There is more to the Keystone Pipeline story than is being covered by the news this week. The media is only focusing on the political angle and the jobs that will be created by the construction of the pipeline. The job creation is great, but the important story is the national security implications of this project.
The reason that the security issue does not get top billing is that you first have to accept the premise that a major disruption in the worldwide supply of oil is possible. Everyone is looking at this situation under the premise that oil from the Middle East will always be available to the US and the world; sure it may cost more on the world market, but the supply will remain relatively constant. Under this premise, the construction of a new pipeline from producers in Canada to refiners in Texas is open to debate.
It is so easy to be lulled into a false sense of security on this issue. Despite the fluctuations in price caused by international market conditions, we have always had a relatively stable supply to our refiners. We have depended on the financial requirements of oil producing nations to keep oil on the market; the argument being that it is not in the best interest of their economies to shut off the supply to the world and loose the billions of dollars of revenue.
For a moment, let’s throw out all of the old rules and arguments and apply a new reality to the situation. Here is an alternate reality in which to consider the pipeline issue:
“Following months of sanctions and the exposure of its alliances with global terror groups and allied countries, Iran decides to take the final step in its quest for control of the Middle East. The first move was the closure of the Straits of Hormuz to all maritime traffic along with coordinated terror attacks on freighters in the Mediterranean and Indian Ocean. In the course of one week, 70% of all seaborne crude oil shipments have been halted. In addition to the curtailment of seaborne shipments, well planned attacks on pipelines in Turkey and the Balkans have halted oil transport to much of Europe. Venezuela, in coordination with and with the financial backing of Iran, China, and Russia, startled the world by halting all oil production and shipments out of its country. Trading in crude oil is halted as international markets respond to the disruption in supply, and maritime insurers cancel liability policies on freighters transiting international waters.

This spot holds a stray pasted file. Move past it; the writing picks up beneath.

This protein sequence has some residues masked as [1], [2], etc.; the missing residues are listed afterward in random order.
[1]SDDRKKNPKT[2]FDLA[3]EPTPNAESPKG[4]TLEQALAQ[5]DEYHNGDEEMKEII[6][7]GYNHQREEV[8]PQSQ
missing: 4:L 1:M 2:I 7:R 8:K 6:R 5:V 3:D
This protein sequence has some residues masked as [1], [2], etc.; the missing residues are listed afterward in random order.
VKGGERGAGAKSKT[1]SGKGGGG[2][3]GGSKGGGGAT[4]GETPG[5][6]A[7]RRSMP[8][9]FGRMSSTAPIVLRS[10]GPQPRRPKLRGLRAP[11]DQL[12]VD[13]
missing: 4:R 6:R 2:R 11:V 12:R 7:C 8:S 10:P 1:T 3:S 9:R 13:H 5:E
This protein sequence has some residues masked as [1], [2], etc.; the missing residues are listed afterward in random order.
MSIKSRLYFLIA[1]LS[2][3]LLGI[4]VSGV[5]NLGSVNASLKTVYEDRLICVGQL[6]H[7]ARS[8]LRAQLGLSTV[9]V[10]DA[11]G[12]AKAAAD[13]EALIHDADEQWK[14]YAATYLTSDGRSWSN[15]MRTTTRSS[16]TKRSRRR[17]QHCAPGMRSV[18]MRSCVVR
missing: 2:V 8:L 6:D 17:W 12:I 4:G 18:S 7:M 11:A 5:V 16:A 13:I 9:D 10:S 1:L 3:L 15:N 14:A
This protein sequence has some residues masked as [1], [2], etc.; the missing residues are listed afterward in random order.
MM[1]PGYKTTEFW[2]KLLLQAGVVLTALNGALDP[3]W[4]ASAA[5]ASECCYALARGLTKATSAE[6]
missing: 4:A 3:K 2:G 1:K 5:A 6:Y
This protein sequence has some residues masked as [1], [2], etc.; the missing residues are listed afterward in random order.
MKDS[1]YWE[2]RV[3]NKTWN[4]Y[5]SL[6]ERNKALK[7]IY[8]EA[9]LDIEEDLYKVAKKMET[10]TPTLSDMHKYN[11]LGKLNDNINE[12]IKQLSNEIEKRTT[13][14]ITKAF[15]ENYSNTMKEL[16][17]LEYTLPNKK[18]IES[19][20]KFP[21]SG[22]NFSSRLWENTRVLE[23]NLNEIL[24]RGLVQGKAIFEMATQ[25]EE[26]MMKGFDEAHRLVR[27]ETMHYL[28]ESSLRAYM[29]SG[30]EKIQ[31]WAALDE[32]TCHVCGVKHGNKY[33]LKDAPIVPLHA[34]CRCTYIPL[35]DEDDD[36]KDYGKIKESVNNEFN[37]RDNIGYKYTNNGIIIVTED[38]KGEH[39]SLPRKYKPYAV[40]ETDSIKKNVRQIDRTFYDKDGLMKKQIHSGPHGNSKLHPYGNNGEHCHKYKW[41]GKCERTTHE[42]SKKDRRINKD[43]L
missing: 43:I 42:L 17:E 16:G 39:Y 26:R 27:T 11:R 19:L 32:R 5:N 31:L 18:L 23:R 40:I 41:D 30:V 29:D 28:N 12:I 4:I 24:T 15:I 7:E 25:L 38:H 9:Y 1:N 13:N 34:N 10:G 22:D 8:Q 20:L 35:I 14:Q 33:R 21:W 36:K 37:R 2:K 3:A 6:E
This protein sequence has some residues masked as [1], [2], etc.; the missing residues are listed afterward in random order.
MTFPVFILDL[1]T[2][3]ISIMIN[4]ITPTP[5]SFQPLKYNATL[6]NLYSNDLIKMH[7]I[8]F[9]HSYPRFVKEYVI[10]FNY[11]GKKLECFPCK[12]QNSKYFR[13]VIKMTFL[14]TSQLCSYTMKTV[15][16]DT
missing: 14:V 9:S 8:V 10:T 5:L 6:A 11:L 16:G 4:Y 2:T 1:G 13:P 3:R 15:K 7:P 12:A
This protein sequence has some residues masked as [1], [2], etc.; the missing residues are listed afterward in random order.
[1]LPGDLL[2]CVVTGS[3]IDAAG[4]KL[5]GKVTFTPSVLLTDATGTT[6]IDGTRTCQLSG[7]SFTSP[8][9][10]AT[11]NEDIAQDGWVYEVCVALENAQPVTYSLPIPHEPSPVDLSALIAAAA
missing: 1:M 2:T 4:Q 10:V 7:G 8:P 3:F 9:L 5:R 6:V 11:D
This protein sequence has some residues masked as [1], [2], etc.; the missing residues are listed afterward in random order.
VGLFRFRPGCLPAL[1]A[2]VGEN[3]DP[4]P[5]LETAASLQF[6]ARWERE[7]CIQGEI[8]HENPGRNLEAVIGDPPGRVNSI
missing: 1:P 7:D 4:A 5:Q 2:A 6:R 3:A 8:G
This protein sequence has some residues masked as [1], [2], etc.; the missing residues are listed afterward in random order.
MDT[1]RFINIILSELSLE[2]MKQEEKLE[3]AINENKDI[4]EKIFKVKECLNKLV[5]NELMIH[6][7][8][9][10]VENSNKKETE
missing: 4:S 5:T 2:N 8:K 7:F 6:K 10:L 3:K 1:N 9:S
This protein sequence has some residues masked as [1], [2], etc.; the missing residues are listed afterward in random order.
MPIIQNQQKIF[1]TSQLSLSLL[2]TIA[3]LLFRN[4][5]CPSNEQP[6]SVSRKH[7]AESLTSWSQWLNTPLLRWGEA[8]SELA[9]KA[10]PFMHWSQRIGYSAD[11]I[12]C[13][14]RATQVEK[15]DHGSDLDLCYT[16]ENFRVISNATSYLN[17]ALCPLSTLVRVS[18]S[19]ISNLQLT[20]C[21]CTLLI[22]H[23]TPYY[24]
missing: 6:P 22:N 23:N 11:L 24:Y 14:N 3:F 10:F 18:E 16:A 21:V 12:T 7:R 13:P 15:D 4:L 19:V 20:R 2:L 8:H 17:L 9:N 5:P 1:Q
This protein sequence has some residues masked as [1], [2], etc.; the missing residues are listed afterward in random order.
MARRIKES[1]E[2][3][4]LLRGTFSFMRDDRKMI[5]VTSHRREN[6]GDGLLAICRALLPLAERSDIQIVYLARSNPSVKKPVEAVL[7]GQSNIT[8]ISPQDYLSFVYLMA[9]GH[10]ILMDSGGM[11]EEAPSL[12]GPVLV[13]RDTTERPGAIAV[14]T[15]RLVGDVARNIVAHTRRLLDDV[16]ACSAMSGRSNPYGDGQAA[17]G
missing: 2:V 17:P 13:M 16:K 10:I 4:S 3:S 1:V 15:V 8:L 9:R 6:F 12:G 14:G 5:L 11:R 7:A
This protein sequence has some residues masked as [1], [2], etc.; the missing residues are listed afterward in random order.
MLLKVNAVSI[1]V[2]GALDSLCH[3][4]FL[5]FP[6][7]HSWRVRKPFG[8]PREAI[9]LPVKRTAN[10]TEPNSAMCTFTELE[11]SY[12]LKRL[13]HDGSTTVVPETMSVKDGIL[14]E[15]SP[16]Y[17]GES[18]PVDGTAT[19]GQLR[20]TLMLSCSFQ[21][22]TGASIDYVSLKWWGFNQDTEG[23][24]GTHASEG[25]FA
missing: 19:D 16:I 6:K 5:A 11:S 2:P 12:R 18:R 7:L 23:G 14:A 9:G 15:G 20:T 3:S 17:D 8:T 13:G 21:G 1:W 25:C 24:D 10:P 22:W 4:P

In a show of solidarity with Iran, the navies of China and Russia simultaneously reposition their fleets into the Pacific Ocean. All countries are on a heightened level of alert as it is obvious that the world is at the brink of a world war. As efforts are made to resolve the conflicts at the UN, terrorists based out of Gaza use a shoulder fired missile obtained when Libya fell to down a 757 passenger plane on final approach into Ben Gurion Airport in Israel.
It has been ten days, and the world has changed forever.”
Now, let’s go back and look at the questions surrounding the decision to build a pipeline and purchase oil from Canada.